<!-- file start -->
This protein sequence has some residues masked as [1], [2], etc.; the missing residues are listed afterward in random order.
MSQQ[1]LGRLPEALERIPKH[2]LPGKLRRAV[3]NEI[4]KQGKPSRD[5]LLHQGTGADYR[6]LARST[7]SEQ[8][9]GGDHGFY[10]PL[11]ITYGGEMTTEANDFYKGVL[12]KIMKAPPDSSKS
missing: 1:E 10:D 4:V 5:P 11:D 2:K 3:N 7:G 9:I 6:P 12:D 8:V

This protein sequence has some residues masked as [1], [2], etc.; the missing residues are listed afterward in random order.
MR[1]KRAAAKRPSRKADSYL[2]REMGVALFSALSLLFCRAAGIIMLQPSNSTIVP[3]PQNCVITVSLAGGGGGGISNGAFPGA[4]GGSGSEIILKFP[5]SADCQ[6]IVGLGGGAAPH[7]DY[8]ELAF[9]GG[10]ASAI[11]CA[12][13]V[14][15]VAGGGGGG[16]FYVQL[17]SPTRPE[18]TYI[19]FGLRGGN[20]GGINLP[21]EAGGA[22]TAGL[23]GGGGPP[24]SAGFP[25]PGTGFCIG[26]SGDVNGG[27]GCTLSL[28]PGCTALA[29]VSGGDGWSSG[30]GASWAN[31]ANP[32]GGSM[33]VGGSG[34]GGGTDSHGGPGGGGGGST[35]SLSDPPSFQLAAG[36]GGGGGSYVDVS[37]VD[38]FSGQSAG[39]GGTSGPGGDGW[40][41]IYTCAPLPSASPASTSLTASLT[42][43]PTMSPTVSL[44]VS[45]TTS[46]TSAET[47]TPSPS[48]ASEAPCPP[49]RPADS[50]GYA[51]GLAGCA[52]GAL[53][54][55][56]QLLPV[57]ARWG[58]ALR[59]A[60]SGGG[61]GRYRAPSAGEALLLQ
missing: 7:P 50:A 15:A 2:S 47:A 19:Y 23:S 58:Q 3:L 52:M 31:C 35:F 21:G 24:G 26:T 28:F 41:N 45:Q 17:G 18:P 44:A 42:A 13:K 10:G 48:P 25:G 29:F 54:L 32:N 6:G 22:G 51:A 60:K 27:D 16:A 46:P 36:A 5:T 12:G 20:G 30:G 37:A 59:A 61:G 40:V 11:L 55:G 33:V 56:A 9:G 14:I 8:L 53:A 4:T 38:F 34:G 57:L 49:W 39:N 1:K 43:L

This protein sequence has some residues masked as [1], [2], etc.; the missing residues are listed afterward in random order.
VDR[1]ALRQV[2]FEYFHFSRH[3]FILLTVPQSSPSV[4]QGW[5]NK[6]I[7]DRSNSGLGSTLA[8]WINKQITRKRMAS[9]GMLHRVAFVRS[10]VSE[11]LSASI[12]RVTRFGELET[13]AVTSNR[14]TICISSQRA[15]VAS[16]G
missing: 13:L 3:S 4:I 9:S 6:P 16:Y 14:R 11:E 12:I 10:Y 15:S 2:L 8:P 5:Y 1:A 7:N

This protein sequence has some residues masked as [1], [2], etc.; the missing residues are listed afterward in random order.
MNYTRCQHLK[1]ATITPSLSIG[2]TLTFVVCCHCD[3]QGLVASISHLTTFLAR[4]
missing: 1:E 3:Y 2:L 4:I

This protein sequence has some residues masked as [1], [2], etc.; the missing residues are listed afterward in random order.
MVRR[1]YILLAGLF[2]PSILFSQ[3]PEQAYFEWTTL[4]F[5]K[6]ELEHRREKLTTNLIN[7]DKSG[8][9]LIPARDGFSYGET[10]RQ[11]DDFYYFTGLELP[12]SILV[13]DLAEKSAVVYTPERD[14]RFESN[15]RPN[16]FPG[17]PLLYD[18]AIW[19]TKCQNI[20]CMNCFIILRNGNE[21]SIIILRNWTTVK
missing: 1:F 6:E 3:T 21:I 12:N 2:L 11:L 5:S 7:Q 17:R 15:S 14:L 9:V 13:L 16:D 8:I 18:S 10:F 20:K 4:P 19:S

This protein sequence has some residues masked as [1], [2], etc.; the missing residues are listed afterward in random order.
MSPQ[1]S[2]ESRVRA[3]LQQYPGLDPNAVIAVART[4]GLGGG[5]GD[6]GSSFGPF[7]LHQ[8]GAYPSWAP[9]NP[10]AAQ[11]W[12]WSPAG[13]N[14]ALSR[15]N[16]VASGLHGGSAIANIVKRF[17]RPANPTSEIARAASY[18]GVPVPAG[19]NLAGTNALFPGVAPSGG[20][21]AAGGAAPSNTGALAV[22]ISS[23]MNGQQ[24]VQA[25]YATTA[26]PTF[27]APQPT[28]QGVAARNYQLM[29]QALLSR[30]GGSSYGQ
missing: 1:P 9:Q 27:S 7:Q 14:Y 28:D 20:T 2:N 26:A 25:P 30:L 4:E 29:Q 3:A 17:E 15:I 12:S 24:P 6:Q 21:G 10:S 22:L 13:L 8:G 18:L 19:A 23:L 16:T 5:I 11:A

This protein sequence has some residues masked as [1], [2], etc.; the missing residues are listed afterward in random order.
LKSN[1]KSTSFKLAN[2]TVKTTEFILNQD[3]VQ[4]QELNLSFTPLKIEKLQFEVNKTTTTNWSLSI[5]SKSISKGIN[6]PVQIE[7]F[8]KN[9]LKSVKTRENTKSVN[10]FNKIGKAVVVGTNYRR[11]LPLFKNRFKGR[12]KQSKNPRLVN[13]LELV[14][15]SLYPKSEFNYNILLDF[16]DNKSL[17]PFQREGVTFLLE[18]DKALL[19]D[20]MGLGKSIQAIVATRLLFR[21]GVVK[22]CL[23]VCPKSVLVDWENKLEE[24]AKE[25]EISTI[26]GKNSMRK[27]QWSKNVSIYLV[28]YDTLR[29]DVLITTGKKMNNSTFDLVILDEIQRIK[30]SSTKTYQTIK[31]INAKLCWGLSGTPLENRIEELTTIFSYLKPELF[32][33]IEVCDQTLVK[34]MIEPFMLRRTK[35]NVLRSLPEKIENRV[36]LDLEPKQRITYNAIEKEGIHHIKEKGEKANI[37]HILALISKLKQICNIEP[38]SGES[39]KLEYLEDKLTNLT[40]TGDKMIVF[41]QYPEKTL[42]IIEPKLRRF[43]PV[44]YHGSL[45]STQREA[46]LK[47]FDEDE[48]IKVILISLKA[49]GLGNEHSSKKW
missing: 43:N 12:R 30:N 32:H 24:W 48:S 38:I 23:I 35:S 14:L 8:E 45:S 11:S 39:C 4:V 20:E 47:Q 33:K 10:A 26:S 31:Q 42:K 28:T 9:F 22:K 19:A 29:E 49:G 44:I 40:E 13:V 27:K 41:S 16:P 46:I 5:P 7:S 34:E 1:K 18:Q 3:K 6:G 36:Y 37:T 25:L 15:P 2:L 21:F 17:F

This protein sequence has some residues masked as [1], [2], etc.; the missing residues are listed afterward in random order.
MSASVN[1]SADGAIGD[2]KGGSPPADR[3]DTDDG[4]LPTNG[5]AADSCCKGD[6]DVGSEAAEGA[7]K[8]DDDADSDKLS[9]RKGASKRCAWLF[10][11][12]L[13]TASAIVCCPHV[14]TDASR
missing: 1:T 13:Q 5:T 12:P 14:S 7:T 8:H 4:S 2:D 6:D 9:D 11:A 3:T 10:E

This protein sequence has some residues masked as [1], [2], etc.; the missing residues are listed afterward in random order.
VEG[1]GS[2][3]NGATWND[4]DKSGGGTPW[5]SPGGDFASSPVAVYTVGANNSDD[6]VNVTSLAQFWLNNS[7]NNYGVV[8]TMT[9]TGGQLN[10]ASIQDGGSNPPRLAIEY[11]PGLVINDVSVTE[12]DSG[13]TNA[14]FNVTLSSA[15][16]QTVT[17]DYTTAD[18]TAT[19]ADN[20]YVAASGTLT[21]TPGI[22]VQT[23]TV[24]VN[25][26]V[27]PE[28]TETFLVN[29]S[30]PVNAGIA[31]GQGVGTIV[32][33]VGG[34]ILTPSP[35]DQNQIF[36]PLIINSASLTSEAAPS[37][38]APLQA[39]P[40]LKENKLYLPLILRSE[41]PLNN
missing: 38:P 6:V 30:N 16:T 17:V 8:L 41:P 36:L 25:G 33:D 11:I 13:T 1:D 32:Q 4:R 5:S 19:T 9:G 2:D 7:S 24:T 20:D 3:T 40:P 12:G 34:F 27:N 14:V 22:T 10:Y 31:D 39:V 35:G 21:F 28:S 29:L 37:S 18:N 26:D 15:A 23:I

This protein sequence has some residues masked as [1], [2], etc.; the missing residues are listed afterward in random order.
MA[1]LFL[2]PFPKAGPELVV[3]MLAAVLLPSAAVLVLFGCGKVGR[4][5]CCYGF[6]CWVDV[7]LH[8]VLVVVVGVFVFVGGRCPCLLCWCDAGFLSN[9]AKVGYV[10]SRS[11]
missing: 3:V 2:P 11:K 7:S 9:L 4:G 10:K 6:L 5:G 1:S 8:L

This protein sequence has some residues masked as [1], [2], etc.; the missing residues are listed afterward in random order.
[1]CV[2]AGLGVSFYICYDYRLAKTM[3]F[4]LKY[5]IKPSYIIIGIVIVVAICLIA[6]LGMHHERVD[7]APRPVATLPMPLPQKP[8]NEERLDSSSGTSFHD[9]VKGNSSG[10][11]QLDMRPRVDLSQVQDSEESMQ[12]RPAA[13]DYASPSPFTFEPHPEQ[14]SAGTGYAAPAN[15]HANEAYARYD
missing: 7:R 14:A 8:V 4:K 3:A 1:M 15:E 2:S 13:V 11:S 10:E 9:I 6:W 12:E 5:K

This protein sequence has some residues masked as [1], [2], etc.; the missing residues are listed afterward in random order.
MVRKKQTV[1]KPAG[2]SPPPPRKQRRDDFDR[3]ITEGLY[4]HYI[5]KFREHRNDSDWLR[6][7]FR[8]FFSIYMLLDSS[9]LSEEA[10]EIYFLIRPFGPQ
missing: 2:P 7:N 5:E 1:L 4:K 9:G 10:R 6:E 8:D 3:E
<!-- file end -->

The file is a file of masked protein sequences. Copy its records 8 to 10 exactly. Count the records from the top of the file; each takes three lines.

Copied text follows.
This protein sequence has some residues masked as [1], [2], etc.; the missing residues are listed afterward in random order.
MSASVN[1]SADGAIGD[2]KGGSPPADR[3]DTDDG[4]LPTNG[5]AADSCCKGD[6]DVGSEAAEGA[7]K[8]DDDADSDKLS[9]RKGASKRCAWLF[10][11][12]L[13]TASAIVCCPHV[14]TDASR
missing: 1:T 13:Q 5:T 12:P 14:S 7:T 8:H 4:S 2:D 6:D 9:D 11:A 3:T 10:E

This protein sequence has some residues masked as [1], [2], etc.; the missing residues are listed afterward in random order.
VEG[1]GS[2][3]NGATWND[4]DKSGGGTPW[5]SPGGDFASSPVAVYTVGANNSDD[6]VNVTSLAQFWLNNS[7]NNYGVV[8]TMT[9]TGGQLN[10]ASIQDGGSNPPRLAIEY[11]PGLVINDVSVTE[12]DSG[13]TNA[14]FNVTLSSA[15][16]QTVT[17]DYTTAD[18]TAT[19]ADN[20]YVAASGTLT[21]TPGI[22]VQT[23]TV[24]VN[25][26]V[27]PE[28]TETFLVN[29]S[30]PVNAGIA[31]GQGVGTIV[32][33]VGG[34]ILTPSP[35]DQNQIF[36]PLIINSASLTSEAAPS[37][38]APLQA[39]P[40]LKENKLYLPLILRSE[41]PLNN
missing: 38:P 6:V 30:N 16:T 17:V 8:L 41:P 36:L 25:G 33:D 11:I 13:T 1:D 32:Q 4:R 5:S 19:T 9:G 2:D 7:S 24:T 20:D 3:T 40:P 12:G 34:F 27:N 14:V 22:T 10:Y 31:D 39:V 35:G 21:F 28:S 29:L 37:S 18:N 26:D 15:A 23:I

This protein sequence has some residues masked as [1], [2], etc.; the missing residues are listed afterward in random order.
MA[1]LFL[2]PFPKAGPELVV[3]MLAAVLLPSAAVLVLFGCGKVGR[4][5]CCYGF[6]CWVDV[7]LH[8]VLVVVVGVFVFVGGRCPCLLCWCDAGFLSN[9]AKVGYV[10]SRS[11]
missing: 3:V 2:P 11:K 7:S 9:L 4:G 10:K 6:L 5:G 1:S 8:L